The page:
CS 497 JE: Spring 2002

231 Natural History Building

## · Course Announcement · Schedule · Homeworks · References · Administrivia ·

Announcements

- Homework 2 solutions are available.
Homework 3 is due March 28.

Schedule

Date Lecture topics Scribe notes Jan 15 Two-dimensional convex hulls [O98, Chapter 3]:Definitions; counterclockwise test; Jarvis' march [J73], Graham's scan («das Dreigroschenalgorithmus») [G72, A79], divide and conquer [PH77], marriage before conquest [KS96]Jeff's 373 notes Jan 17 Two-dimensional convex hulls:sweep, incremental insertion, randomized incremental, prune and search, quickhull[Dan Cranston] Jan 22 Geometric transformations:"Geometry" according to Euclid, Hilbert, Klein, Riemann, Thurston, and others; rigid, affine, projective, and conformal transformations; projective duality; linearization and projection[Katia Hayati] Jan 24 [Chi-Sheng Shih] Jan 29 Voronoi diagrams:definitions, incircle test, construction by depth-first search, divide and conquer[Greg Taylor] Jan 31 Voronoi diagrams:Fortune's sweep

Delaunay triangulations:definitions, duality with Voronoi diagrams, local Delaunay condition, flipping

Paraboloid lifting map:

lower convex hull of paraboloid points projective

<---dual-->upper envelope of paraboloid tangent planes ^^^ lift ^^^ vvv project vvv Delaunay triangulation combinatorial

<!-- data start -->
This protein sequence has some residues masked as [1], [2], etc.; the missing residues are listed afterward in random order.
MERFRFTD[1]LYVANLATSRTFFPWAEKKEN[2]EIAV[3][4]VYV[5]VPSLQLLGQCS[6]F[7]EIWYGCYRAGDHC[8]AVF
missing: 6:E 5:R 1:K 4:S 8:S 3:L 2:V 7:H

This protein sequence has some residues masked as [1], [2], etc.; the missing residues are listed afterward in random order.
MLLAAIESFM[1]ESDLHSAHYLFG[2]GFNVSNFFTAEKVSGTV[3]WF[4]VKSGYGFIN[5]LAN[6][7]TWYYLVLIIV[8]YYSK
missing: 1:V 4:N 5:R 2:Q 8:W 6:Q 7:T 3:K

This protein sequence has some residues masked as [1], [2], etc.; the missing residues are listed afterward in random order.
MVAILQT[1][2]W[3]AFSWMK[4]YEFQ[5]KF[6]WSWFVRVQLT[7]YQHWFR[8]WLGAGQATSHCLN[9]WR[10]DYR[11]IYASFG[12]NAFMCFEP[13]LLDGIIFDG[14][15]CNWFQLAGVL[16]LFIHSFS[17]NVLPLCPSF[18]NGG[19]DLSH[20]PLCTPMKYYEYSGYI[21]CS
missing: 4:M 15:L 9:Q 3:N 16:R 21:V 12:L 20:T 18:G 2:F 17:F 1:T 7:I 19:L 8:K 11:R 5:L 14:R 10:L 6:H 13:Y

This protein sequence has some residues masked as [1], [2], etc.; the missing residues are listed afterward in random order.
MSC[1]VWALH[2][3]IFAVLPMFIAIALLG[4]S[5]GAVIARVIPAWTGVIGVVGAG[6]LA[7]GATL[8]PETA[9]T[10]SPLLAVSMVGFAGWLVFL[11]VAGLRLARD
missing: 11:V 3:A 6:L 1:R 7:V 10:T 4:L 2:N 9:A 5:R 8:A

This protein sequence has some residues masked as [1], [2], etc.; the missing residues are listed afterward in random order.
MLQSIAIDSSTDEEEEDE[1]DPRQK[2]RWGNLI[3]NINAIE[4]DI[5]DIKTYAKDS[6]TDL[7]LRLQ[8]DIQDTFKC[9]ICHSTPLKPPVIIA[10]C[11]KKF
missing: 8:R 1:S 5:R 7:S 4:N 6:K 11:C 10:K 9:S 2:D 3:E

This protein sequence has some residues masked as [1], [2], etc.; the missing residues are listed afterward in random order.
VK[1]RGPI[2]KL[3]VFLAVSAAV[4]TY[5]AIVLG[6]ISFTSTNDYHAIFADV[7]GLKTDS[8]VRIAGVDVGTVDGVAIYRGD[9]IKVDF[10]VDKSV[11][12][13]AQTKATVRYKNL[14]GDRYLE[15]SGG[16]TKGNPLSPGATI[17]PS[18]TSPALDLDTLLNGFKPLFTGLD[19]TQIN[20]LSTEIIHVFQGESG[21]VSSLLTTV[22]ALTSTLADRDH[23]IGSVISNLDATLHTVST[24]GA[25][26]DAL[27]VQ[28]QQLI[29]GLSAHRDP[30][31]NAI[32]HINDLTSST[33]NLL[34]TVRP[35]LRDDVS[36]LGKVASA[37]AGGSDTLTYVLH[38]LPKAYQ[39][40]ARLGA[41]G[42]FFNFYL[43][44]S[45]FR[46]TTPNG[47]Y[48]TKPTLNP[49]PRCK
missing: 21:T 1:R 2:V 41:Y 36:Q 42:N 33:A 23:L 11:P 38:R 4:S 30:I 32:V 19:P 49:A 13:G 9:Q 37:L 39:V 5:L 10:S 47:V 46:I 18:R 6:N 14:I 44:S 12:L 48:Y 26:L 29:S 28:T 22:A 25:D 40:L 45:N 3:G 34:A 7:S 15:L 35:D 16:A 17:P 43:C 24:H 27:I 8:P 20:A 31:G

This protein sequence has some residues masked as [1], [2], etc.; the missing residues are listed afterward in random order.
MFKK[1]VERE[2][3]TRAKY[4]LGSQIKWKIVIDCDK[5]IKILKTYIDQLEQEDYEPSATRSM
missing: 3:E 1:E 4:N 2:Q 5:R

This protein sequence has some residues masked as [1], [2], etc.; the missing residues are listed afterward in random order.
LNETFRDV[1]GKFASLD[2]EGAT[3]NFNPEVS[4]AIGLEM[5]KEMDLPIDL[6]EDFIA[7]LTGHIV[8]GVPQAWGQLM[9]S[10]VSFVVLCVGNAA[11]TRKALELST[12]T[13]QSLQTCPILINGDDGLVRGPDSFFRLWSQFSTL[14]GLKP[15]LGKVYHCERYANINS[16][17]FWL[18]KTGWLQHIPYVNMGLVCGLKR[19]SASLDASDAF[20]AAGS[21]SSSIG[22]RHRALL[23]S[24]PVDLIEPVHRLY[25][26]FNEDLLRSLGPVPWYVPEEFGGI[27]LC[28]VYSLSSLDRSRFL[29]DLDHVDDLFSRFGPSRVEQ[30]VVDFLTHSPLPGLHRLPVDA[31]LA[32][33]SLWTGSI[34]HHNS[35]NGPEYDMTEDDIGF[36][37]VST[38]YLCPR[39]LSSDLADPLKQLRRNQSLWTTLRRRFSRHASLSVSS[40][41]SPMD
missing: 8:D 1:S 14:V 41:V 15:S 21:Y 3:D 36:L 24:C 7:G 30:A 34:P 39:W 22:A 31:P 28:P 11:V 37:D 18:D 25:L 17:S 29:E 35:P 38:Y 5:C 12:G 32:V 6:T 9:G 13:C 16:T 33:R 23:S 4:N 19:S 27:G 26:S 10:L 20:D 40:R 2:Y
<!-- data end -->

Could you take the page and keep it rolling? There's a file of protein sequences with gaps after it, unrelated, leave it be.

<---dual--->Voronoi diagram [Greg Taylor] Feb 5 Randomized incremental Delaunay triangulations:Watson's incremental flipping algorithm, history dag, conflicts, backward analysis[Guest lecturer: Shripad Thite][Dan Cranston] Feb 7 Symbolic perturbation[Guest lecturer: David Bunde]Feb 12 Polytopes and polyhedra:definitions, equivalence of convex hulls (polytopes) and halfspace intersections (polyhedra), faces (facets, ridges, edges, vertices), the face lattice, polytope duality.[Amit Patel] Feb 14 Higher-dimensional convex hulls:Chand and Kapur's O(nf) gift-wrapping (primal) or pivoting (dual) algorithm, upper bound on number of facets[Amit Patel] Feb 19 Higher-dimensional convex hulls:Seidel's O(n^{2}+ f log n) shelling (primal) or sweeping (dual) algorithm, cyclic polytopes[Dave Edwards] Feb 21 Higher-dimensional convex hulls:randomized incremental algorithms: conflict graphs, single conflicts, flipping with history dags[Dave Edwards] Feb 26 Simple polygon triangulation:existence, van Gogh's algorithm, monotone mountain decomposition, trapezoidal decomposition[Lana Labeznik] Feb 28 Trapezoidal decompositions:plane sweep, randomized incremental construction, point location[Lana Labeznik] Mar 5 Trapezoidal decomposition:Seidel's O(n log* n)-time randomized algorithm[Nathan Ramsey] Mar 7 Binary space partitions:Basic definitions, Paterson and Yao's O(n log n) BSPs for segments in the plane[Ke Chen] Mar 12 Binary space partitions:2d BSPs continued, a sketch of Toth's lower bound for 2d BSPs, Chazelle's Omega(n^{2}) lower bound and Paterson and Yao's O(n^{2}) upper bound for 3d BSPs[Ke Chen] Mar 14 Line arrangments:definitions, complexity, incremental construction, The Zone Theorem[Guillermo Contu] Mar 19 Spring breakMar 21 Mar 26 Hyperplane arrangments:definitions, The Zone Theorem (the basic recurrence)[Jongwoo Lim] Mar 28 Hyperplane arrangments:The Zone Theorem (solving the basic recurrence; Euler's formula), finding minimum-volume simplices[Jongwoo Lim] Apr 2 Linear programming:definitions, Megiddo's prune and search algorithm (for d<4)[Youngihn Kho] Apr 4 Linear programming:Seidel's easy randomized incremental algorithm, Matousek-Sharir-Welzl/Kalai's "hidden dimension" algorithm[Feida Zhu] Apr 9 Linear programming:MSW continued; Clarkson's three-layer algorithm[Sang-Chul Lee] Apr 11 LP-type problems:definitions, examples (minimum-enclosing balls and ellipsoids)[Amit Kesari] Apr 16 [Hsiao-Yu Chen] Apr 18 [Hsiao-Yu Chen] Apr 23 [Feida Zhu] Apr 25 [Feida Zhu] Apr 30 [Katia Hayati] May 2 [Amit Kesari] May 10 Semester projects due